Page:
Works of Jorge Juan:
Compendium of navigation. (Cádiz; IMP. guards marine, 1757). Maritime review, 2 vols. (Madrid;F. Manuel of Ulena, 1771). Journal of the trip made by Jorge Juan at the Court of Morocco. (Madrid, 1816). ""Reflections on factory and use the quarter circle", in the Depósito Hidrográfico, 1st memory. (1809)."Method of lift and direct map or general level of Spain", in memory deposit hydrographic. (1809).""Opinion of don Jorge Juan on the relox or chronometer invented by Juan Harrison", 1765, report reproduced by FERNANDEZ DURO, Cesareo nautical digressions, 6 vols. (Madrid; Oribau y CIA., 1876-1881).
"Measurement of the terrestrial arc. The history of the Platinum", in Journal of archives, libraries and museums, no. 27 (1912).GUILLÉN TATO, July. The lieutenants of ship Jorge Juan and Santacilia and Antonio Ulloa, Tower-Guiral and the measure of the degree of Meridian. (Madrid, 1936)--"Juan and Ulloa and the precedents of the 18th of the Royal Academy of Sciences of Madrid", in Journal of the Real Academia de Ciencias Exactas, Físicas y Naturales, no. 24 (1940).TODHUNJER, I. Arc of the meridian measured in Peru, A history of the theories of attraction and the mathematical figure of the earth. Vol. I (New York; Dover, 1962).Garcia FRANCO, Salvador. "Bicentennial of a nautical book", in Revista General de Marina, no. 93 (1957). 0' O'DOGHERTY, Pascual. "Jorge Juan and Spanish naval science in the eighteenth century", in Revista General de Marina, no. 184 (1973).PESET LLORCA, Vicente. "About the dissemination of the Copernican system in Spain", in proceedings of the second Congress Spanish for the history of medicine, vol. I (Salamanca, 1965).NAVARRO BROTONS, V. "Contribution to the history of copernicanism in Spain", in Hispanic American notebooks, no. 283 (1974).MAYANS and CÍSCAR, Gregorio. Correspondence. II. Mayans and Burriel. (Valencia, 1972).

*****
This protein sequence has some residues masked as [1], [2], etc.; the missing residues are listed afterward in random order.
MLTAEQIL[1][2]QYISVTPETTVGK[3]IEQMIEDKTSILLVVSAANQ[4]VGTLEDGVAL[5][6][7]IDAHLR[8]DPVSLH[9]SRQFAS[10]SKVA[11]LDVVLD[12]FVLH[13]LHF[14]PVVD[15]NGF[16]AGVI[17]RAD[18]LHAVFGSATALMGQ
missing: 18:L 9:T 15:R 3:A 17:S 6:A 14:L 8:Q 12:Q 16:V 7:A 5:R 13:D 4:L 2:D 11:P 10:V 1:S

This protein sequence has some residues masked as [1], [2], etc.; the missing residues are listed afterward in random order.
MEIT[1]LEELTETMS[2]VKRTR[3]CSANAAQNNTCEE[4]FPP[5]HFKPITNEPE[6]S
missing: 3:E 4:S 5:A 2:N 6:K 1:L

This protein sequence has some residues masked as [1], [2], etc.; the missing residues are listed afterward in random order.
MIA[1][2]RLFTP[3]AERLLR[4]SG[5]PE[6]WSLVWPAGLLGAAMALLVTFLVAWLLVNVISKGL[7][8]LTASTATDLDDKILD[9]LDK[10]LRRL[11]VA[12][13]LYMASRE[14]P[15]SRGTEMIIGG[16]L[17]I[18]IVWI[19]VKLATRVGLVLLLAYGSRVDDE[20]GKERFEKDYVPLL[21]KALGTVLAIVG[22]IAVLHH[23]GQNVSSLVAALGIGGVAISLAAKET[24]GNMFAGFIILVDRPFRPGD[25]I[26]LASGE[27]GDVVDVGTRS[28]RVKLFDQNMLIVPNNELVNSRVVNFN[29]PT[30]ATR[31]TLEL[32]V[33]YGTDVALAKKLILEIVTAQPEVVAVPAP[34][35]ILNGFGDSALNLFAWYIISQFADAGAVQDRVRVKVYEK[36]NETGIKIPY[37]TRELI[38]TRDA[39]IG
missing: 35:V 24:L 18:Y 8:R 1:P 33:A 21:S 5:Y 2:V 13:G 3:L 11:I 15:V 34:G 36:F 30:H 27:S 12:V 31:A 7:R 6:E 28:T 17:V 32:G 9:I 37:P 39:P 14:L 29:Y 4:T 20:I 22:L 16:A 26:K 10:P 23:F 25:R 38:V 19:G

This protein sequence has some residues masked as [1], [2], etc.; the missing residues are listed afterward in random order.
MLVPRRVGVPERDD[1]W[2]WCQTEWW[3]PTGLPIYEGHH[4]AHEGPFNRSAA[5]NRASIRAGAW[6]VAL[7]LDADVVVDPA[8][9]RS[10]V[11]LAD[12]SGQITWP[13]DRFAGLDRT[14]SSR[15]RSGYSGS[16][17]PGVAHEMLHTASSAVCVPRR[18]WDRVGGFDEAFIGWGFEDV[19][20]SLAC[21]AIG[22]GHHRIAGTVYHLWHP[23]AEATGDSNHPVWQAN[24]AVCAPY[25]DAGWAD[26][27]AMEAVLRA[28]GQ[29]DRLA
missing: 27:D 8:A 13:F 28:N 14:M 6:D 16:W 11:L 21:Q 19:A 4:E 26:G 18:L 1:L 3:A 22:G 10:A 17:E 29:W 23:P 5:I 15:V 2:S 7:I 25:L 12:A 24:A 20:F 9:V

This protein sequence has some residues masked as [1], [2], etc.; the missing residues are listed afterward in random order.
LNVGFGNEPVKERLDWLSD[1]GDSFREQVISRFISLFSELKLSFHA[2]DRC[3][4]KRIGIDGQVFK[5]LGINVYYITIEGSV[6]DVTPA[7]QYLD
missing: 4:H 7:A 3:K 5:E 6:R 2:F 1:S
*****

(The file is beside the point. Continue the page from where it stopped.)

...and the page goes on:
Víctor NAVARRO BROTONS.